Can you see that? Imagine for a moment you are driving from Esplanade Dr. to Nicoll Highway. As the Chopstick Memorial loomed before you on your left, shift your eyes to that inconspicuous brick wall underneath the tree (hint: yellow arrow in Google Street View). What is that?
The first time I noticed it while walking along the pedestrian mall, I thought it look like some sort of commemorative wall for the War Memorial Park. By coincidence, this parapet wall sits beside the walkway leading to the War Memorial. There are four diagonal walkways leading to the Memorial and this one sits at the Esplanade Dr. entrance. There is no such wall at the Beach Road entrance where I uncovered the canal.
There is no other clue to its origin other than the ovalish emblem. Let us take a closer look. Oooh, I think I see Majulah Singapura.
This is the second time I have seen such an emblem. My first encounter was at Mount Emily and that version was more colorful. I took a photo then so I could blog about it.
Turns out the emblem, granted in 1948, is the coat of arms for the City of Singapore. The 'City of Singapore' label was an honest mistake as Singapore did not achieve city status until 1951 (in 1948 it was a municipality). You can read more about Singapore emblems here.
A Singapore emblem (I did not know that is the coat of arms for City of Singapore) at that location is not terribly interesting, after all we know the plot of land was specially set aside by the fledgling government for the War Memorial construction. The adventure would have ended here and this blog not written (well maybe not, I could have used the photo for my infamous red dot quiz).
Then a few days later, I saw it again! A similar parapet wall, just metres away. How could I have missed that out the first time? Or how could I have missed out both of them all these years? I blamed the trees. Under the shade, both walls are really inconspicuous.
The other wall sits right outside the Esplanade underpass exit at War Memorial Park. It greets visitors as they descend the steps at the exit (remember exits are raised nowadays to prevent flooding at subterranean level). I do not remember using the exit before, the reason why the wall has eluded me all these years.
This wall is the key to unlock the mystery today - what is their purpose and why are they sitting inside the War Memorial Park? The answer lies on the emblem. Looks like we are seeing the coat of arms again .... but no.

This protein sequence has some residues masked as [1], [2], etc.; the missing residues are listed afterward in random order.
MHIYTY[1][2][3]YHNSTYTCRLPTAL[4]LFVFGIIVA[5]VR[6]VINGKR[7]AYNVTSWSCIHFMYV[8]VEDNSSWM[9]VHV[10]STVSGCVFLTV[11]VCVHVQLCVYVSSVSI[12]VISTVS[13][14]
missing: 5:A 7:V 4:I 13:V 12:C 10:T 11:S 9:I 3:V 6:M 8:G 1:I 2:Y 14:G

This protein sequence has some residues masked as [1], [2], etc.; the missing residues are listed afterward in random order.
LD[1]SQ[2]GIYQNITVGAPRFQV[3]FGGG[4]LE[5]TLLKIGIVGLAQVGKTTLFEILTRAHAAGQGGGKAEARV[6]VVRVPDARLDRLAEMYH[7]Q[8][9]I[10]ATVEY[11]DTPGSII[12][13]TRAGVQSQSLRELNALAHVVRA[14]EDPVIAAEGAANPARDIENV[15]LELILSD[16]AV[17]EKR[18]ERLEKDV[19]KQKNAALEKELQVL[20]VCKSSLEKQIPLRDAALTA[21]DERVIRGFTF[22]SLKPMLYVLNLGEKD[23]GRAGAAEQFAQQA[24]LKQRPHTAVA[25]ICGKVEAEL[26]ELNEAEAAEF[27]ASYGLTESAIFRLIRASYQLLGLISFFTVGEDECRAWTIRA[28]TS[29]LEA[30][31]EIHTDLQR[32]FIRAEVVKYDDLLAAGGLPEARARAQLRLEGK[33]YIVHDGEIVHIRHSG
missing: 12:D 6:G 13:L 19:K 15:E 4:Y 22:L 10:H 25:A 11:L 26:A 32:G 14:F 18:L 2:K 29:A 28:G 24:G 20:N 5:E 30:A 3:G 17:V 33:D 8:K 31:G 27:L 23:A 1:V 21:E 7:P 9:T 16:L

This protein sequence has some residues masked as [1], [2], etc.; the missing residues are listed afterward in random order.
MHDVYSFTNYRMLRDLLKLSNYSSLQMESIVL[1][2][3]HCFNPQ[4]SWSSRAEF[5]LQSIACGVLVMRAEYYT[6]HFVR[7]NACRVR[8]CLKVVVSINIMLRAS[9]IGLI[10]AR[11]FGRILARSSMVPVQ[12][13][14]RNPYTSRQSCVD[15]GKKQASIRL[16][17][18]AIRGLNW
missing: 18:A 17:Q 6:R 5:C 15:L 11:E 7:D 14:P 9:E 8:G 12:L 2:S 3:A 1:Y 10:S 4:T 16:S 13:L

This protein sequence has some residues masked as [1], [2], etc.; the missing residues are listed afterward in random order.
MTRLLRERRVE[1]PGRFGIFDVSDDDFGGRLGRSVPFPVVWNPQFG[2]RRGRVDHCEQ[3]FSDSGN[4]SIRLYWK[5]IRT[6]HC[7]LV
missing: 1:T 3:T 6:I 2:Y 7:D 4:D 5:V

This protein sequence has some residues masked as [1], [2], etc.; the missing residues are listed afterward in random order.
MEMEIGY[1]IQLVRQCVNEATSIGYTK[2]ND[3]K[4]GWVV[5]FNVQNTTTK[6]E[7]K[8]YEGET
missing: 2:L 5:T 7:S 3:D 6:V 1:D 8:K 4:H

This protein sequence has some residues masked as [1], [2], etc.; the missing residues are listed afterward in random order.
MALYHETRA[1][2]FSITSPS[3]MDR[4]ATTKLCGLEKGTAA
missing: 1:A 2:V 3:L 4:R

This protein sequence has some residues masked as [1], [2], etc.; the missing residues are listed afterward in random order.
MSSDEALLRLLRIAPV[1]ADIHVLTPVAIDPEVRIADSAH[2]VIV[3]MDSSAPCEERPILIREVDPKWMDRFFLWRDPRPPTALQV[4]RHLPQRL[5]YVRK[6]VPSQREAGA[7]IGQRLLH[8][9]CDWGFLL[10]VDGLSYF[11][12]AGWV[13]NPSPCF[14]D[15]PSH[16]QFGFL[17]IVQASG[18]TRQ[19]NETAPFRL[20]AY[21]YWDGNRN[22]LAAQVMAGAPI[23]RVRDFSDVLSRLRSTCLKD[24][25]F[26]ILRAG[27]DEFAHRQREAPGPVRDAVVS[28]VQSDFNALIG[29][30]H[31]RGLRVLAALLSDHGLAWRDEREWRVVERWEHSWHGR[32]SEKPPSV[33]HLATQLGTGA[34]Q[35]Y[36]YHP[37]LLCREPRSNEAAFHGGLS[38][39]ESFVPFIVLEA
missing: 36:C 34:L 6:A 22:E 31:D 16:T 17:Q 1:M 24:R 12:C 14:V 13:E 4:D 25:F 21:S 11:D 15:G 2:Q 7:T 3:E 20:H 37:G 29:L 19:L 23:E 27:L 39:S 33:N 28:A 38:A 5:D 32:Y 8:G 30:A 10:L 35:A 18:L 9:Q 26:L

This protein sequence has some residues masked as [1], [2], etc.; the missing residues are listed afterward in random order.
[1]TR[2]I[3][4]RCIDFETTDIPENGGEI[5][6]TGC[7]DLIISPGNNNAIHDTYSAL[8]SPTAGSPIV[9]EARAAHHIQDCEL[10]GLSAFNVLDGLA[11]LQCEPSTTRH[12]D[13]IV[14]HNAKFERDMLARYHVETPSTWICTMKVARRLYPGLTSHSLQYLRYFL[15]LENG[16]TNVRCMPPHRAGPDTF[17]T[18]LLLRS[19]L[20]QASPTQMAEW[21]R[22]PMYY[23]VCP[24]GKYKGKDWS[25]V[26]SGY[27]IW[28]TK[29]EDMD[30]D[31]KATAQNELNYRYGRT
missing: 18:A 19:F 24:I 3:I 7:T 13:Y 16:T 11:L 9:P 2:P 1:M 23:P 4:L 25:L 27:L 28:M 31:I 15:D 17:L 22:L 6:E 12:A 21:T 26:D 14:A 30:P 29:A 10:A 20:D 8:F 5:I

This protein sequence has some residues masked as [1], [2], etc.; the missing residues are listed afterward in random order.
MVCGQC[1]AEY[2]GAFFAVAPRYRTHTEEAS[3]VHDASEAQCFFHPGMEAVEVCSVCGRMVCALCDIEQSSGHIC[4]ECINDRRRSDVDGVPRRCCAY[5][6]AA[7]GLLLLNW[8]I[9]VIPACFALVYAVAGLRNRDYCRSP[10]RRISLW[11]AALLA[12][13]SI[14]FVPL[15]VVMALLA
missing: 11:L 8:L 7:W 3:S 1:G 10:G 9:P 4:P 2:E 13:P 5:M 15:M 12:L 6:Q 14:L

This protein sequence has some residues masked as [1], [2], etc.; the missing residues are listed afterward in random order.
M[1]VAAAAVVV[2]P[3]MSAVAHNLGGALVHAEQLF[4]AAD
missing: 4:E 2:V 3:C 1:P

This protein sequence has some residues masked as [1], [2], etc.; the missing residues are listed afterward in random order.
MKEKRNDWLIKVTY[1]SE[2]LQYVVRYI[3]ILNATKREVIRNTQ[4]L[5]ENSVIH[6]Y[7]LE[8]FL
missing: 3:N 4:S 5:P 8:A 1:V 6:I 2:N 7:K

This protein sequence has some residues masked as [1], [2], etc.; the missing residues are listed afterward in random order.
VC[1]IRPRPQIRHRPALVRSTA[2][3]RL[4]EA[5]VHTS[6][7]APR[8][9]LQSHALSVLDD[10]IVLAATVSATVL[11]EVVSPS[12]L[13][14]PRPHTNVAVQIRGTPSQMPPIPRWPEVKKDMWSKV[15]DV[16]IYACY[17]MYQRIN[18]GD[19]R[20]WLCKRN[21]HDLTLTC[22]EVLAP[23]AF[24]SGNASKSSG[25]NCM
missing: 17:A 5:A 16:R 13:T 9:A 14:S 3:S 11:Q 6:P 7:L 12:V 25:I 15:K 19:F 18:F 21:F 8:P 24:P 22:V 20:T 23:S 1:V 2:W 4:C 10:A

We have found our answer! The relic is Stamford Bridge, constructed in 1956. It is a most noteworthy relic as I believe this is the only bridge remnant along Stamford Canal today. What used to span the canal - like Polglase Bridge at North Bridge Road and Malcolm Bridge at Victoria Street - are removed when the canal was covered over to become the pedestrian mall we see today.
Before the Bay area and Esplanade Dr were developed, Nicoll Highway linked up with Connaught Dr at Stamford Road junction. In the 1980 photo when Stamford Canal was already covered over, you can see Nicoll Highway touching very close to the diagonal walkway leading to the War Memorial Park. Today the spot is occupied by the Esplanade underpass exit mentioned earlier. This explains why after road realignment, both walls sit further away from the road, giving the impression they are located in the park.
If you look carefully at the 1980 photo, you can see the parapet wall opposite the road under a tree. The wall would have been removed for the realignment of the road. I'd imagine four such parapet walls used to sit at the four corners of the bridge, i.e. the bridge piers. Heritage bridge markers, anyone?
A 1950s photo shows the area in its original landscape before land reclamation. No War Memorial. No pedestrian mall over Stamford Canal, i.e. the canal uncovered. You can see Nicoll Highway joining up with Connaught Dr.
The bridge remnants remind us of the days when bridges span Stamford Canal. When Stamford Bridge was constructed in 1956, it had the distinction of being the first bridge over Stamford Canal (just like Anderson Bridge was the first bridge over Singapore River until Esplanade Bridge stole the fame).